Bethann Hardison – former model, advocate, and founder of the modeling and management agency that bears her name – has long been a groundbreaker in the world of fashion. She has helped guide the careers of some of the most prominent models in recent times and through her decades of advocacy work has challenged and helped change common notions of beauty by consistently championing diversity in the fashion industry.

During the 1960s, Hardison worked in the garment district of New York City as saleswoman. In 1967, she was discovered by designer Willi Smith and began working for Smith as a fitting model, soon crossing over to the runway and print industries. Along with Beverly Johnson, Iman, and Pat Cleveland; Hardison broke barriers in the 1970s appearing in Allure, Harper’s Bazarre, and Vogue. Concerned with the politics of the fashion industry, Hardison changed her focus from modeling to activism in 1981.

Formed in 1984, the Bethann Management Agency focused on diversifying the fashion industry. Also, along with former model and friend Iman, Hardison co-founded the Black Girls Coalition in 1988 to provide advocacy and support to African American models.

[I]n 2008, the late Franca Sozzani enlisted Bethann to collaborate with her on the creation of Vogue Italia’s seminal “All Black” issue. Two years later Bethann was named Editor-at-Large for Vogue Black, Vogue Italia’s digital platform devoted to Black models and issues in fashion. However, despite the launch of Vogue Black and the success of the groundbreaking “All Black” issue, which became Vogue Italia’s highest selling issue of all time and was reprinted twice, marking the first time in Condé Nast history that a publication reprinted an issue, models of color still remained notably absent from runways, magazine pages and covers, and advertising campaigns.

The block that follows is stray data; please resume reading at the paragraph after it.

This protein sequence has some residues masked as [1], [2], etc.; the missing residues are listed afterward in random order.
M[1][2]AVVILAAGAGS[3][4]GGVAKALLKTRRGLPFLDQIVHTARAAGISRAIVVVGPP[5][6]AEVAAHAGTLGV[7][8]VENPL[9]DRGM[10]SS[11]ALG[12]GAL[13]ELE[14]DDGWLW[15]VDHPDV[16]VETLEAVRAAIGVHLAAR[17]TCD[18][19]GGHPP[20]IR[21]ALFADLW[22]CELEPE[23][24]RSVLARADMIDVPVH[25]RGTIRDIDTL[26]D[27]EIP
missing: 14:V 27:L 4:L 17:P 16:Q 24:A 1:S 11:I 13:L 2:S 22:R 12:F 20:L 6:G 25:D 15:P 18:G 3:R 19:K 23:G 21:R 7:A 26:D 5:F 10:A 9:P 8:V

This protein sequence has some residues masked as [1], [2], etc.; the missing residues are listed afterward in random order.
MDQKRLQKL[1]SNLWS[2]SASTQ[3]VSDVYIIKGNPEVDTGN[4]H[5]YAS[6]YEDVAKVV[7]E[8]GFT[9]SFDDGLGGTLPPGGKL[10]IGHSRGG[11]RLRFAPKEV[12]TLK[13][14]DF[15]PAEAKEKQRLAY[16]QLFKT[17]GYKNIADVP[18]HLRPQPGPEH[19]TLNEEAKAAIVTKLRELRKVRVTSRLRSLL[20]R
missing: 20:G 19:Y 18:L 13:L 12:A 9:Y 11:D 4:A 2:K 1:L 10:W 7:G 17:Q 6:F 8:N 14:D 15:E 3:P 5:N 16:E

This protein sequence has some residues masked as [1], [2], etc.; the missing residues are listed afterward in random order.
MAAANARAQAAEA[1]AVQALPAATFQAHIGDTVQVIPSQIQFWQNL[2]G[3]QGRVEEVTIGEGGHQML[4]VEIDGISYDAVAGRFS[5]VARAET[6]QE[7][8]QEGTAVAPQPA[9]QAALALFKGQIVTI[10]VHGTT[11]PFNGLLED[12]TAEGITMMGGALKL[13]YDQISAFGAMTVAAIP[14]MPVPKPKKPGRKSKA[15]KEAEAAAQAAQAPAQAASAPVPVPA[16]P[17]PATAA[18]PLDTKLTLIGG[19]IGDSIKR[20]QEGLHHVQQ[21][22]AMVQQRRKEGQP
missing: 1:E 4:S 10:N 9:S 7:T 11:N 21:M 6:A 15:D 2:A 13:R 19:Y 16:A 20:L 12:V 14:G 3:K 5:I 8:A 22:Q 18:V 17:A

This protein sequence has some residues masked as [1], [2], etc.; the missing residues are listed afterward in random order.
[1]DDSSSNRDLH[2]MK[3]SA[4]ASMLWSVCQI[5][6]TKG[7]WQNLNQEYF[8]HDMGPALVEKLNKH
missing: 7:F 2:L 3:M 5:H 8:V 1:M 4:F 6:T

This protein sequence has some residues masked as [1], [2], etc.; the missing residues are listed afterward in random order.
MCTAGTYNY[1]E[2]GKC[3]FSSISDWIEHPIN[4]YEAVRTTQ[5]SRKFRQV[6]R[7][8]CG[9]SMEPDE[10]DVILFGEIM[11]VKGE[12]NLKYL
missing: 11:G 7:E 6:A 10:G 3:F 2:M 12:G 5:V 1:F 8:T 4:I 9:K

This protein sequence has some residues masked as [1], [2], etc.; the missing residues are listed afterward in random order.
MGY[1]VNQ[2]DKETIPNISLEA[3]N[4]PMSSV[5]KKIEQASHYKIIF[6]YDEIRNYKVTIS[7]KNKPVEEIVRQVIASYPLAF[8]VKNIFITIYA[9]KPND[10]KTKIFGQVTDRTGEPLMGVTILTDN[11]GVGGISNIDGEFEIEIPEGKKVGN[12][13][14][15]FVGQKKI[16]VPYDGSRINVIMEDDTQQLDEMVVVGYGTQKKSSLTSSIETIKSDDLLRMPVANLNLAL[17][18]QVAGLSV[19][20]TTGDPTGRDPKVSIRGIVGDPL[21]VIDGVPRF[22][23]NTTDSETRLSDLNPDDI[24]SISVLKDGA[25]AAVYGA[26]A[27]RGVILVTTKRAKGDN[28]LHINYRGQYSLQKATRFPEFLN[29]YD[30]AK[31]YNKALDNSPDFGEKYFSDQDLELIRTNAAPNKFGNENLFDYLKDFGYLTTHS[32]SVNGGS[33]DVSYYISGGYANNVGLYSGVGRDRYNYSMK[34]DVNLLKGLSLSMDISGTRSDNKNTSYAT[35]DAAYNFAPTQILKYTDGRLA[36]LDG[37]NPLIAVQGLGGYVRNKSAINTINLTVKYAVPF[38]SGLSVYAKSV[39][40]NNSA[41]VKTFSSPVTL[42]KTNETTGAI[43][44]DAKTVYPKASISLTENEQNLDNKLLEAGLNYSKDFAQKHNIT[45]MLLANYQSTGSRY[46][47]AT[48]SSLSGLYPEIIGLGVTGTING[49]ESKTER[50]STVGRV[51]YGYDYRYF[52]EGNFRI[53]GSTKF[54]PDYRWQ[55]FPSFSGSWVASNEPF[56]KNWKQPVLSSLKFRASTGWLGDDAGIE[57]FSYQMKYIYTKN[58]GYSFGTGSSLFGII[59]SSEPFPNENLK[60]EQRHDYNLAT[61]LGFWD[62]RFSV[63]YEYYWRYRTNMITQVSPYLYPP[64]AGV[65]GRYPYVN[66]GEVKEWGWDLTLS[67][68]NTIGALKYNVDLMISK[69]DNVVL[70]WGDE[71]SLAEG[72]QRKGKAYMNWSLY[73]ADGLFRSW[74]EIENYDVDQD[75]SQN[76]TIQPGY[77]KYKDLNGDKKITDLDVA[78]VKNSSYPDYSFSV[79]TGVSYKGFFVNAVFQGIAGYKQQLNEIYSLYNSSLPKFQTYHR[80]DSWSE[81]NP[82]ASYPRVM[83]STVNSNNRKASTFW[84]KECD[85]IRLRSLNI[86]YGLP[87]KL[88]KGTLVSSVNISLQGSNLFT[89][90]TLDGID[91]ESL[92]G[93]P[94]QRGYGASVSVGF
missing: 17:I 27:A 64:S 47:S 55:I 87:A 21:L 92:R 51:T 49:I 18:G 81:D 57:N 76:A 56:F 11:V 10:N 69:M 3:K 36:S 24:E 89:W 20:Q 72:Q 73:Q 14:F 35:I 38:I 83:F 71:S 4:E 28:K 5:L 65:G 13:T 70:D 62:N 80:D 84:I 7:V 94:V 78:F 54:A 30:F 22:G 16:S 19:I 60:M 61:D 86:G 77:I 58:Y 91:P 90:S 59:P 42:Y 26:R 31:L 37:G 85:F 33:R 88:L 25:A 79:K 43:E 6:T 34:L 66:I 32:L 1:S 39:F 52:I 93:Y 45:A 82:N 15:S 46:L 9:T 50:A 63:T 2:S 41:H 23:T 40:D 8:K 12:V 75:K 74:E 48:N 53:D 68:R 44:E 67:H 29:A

Five years after the “All Black” issue, Bethann penned open letters to the councils of Paris, Milan, London and New York, calling out the lack of diversity on the runways and citing the major fashion houses that used one or no Black models, stating that “no matter the intent, the result is racism.” This marked the launch of The Diversity Coalition, an industry-wide group whose members remain anonymous to protect participants from repercussions as they monitor and report on diversity and inclusion. Founded and fronted by Bethann alongside Iman and Naomi Campbell, the trio of women came together once again to collectively campaign for the improvement of racial diversity in the industry. Since then diversity has increased markedly with The Fashion Spot reporting 41.3 percent of the models appearing in the spring/summer 2021 shows were models of color and 34.97 percent of models starring in the spring/summer 2019 ads were models of color.

As she continues to monitor diversity on the runways, Bethann has expanded the diversity initiative to address inclusivity issues in other parts of the industry with a focus on helping young fashion designers of color to develop their businesses. In 2018, she was hired as an advisor to the CFDA, and in 2019, she became an inaugural member of Gucci’s Changemakers Council. In 2020, she became Gucci’s Executive Advisor for Global Equity and Cultural Engagement and was also named to the CFDA’s Board of Directors.

Currently, Bethann maintains management for Tyson Beckford and Kadeem Hardison. She is working on her autobiography, developing a documentary titled Invisible Beauty, which chronicles her life story and industrywide advocacy efforts, and is also a consulting producer on HBO’s upcoming scripted version of The Battle of Versailles by Academy Award-nominated director Ava Duvernay.


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